7. NJR: “Wouldn’t it make more sense to teach kids to simply not have sex until marriage?”

    I don’t think there’s anything wrong with teaching kids that they shouldn’t be sexually active, but abstinence-only programs have been demonstrable failures, resulting in higher rates of teen pregnancy and STDs.

    NJR: “That is why intelligent people are apposed to birth control.”

    Well… there we have it. The virgin NJR compares sex to criminal activity and is opposed to “unbridled pleasure” without lifelong consequences — and you think that intelligent people share your opinion… Are you trolling or are you serious?

  8. Really? You have actual studies that have shown that abstinence only programs result in a higher rate of teen pregnancy? I would like to see that.

    Considering that sex ed has been teaching “safe sex” for a while now, why is that we’ve seen a massive rise in STDs and teen pregnancy? In fact, I was reading somewhere that the US had the worst rate of teen pregnancy in the industrial world. You can go into anything gas station’s bathroom and buy a condom. We have advertisements for condoms, and we have a sex ed program that begins very early in a child’s life that advocates “safe sex” and what have we got now?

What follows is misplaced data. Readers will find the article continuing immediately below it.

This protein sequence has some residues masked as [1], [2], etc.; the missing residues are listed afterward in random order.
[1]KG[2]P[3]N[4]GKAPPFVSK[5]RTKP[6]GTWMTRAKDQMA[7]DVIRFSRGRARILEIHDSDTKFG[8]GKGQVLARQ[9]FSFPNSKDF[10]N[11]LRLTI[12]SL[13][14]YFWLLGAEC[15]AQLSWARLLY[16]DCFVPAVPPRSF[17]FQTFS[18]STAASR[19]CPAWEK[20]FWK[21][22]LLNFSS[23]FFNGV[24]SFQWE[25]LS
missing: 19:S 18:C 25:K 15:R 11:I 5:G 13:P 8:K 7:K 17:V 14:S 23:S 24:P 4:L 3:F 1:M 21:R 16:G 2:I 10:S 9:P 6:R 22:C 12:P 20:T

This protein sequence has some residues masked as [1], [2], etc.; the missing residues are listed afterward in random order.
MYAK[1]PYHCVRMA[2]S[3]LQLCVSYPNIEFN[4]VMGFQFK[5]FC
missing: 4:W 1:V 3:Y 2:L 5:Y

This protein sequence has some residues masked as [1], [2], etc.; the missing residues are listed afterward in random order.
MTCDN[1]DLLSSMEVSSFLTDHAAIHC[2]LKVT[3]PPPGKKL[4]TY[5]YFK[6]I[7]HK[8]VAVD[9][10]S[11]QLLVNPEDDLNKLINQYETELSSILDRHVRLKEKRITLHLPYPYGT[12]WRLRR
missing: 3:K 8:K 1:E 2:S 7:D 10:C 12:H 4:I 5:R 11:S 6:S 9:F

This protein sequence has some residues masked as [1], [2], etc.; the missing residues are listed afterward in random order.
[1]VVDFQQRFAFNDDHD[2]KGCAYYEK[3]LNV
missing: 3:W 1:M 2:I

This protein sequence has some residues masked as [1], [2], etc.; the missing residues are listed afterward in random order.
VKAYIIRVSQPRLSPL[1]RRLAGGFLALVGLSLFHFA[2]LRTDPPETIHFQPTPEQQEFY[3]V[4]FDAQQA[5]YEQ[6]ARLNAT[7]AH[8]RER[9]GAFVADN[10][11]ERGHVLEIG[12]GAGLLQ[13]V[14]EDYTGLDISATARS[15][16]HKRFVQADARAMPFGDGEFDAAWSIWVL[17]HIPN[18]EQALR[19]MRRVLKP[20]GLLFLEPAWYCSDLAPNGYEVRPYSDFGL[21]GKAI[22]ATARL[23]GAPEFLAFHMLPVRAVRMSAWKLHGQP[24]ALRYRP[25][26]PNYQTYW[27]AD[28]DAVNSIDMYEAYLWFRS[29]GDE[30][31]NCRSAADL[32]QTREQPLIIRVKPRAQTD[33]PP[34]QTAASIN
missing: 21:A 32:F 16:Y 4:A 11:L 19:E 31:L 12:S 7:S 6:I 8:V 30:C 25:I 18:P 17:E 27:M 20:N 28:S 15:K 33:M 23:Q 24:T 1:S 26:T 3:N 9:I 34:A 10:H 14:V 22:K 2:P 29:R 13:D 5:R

Whether I am a virgin or a married man with 2 kids has no bearing on this discussion. Let’s refrain from ad hominem attacks.

    You have put words in my mouth. I never likened sex to stealing. And yes, I am apposed to lust. Are you in favor of unbridled lust? Let’s be honest here. High school kids who have “safe sex” only focus on how good sex feels. And if everything is only about whether it feels good then we lose all sense of morals.